Android Trojan Mazar Can Delete All Of Your Phone’s Contents In A Single Text Message: How To Stay Safe
Danish security firm Heimdal has uncovered an Android malware named Mazar, which can wipe out all of your phone's data in a single text.
Heimdal reveals in a blogpost that this trojan can gain administrator rights on Android phones. This can then delete the phone's contents and make rogue calls or send out messages.
Heimdal explains that users may get a harmless-looking text message that contains a link to a multimedia message. This link then covertly downloads Tor software into their phones. Tor allows for anonymous Internet connections so as to hide the source of this malevolent software. Subsequently, Mazar is then downloaded via Tor.
This malicious SMS reads: "You have received a multimedia message from +[country code] [sender number]. Follow the link http://www.mmsforyou[.]net/mms.apk to view the message."
The security firm thinks that more than 100,000 phones in Denmark have received the malicious message containing Mazar. Heimdal is not sure, though, whether the malware has already spread to other parts of the globe.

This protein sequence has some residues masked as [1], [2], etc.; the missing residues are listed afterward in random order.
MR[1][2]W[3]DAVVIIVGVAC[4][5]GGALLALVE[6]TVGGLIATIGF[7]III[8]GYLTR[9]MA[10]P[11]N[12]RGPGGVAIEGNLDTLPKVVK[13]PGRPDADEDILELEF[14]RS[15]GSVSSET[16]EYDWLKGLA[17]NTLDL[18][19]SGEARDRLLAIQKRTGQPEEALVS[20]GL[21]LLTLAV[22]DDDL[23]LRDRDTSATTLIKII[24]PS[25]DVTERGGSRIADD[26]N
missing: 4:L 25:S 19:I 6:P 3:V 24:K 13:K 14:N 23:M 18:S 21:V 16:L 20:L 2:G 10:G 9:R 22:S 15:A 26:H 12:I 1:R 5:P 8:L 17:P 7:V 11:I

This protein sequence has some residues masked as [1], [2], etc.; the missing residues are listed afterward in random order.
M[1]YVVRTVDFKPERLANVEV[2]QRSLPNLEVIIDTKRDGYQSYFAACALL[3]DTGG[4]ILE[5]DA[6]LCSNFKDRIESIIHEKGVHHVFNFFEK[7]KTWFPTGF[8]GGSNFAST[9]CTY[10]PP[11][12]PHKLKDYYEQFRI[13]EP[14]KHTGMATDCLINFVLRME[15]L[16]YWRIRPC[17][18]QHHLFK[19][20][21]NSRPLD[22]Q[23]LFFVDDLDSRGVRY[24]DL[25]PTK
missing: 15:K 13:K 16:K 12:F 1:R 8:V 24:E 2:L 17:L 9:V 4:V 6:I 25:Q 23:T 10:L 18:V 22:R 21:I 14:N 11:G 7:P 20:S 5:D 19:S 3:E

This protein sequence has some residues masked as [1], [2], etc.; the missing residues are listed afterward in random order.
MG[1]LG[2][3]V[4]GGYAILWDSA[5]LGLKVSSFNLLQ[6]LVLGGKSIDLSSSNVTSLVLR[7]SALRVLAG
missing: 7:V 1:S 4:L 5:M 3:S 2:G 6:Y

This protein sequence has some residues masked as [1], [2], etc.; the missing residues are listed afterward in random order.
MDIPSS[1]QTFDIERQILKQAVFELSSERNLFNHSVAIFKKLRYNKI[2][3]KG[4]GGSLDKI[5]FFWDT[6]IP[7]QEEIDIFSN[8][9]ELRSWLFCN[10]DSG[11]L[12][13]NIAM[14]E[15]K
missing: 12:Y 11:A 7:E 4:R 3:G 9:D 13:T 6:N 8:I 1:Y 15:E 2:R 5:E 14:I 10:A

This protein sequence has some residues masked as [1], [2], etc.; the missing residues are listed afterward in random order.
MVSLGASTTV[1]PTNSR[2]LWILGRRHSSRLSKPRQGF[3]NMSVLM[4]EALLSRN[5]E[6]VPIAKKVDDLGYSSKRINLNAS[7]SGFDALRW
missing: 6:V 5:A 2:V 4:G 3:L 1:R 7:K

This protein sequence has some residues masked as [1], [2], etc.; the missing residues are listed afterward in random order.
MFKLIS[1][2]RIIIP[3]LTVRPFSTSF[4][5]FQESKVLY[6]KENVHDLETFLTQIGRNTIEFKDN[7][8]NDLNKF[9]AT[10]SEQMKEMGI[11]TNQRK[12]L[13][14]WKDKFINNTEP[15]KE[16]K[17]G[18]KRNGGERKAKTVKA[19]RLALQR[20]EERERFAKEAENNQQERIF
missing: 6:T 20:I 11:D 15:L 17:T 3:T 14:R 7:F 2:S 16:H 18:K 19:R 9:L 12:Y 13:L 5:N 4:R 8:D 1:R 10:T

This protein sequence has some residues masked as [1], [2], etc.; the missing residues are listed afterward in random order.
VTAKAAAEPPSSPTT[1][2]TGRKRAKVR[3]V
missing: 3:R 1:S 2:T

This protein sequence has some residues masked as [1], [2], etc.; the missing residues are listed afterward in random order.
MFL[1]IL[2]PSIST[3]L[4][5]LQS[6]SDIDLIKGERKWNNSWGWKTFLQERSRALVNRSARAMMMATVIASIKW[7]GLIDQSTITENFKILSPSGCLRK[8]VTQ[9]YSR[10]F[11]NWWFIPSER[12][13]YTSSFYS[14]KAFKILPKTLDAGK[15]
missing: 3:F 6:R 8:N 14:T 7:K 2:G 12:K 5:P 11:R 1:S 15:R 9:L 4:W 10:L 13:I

The firm likewise warns that MazarBOT is a sophisticated and nasty form of malware. It says that many factors suggest this Android trojan was made to target Internet banking clients. Additionally, it believes it will most possibly grow into circumventing a lot of online banking protection solutions.
"It can do a lot of damage – maybe running up a big phone bill for which the customer would be liable," Morten Kjaersgaard, chief executive of Heimdal told the BBC.
The company tested devices running Android Kitkat, although Kjaersgaard is also convinced the problem affects all versions prior to Kitkat, too.
What strikes this malware as odd, though, is that it does not affect Android-powered smartphones using Russian as their default language.
To stay protected from this malware, a report from BBC advises Android users to never click on Web links in text messages coming from unidentified phone numbers. It might also help if users are cautious about links whether or not the messages appear to be coming from a known contact because this may also be spoofed.
On top of that, another report from Gizmodo believes that applying common sense keeps users risk-free.
If you wish to learn more about this Mazar Android BOT or MazarBOT, head on over to Heimdal's website.
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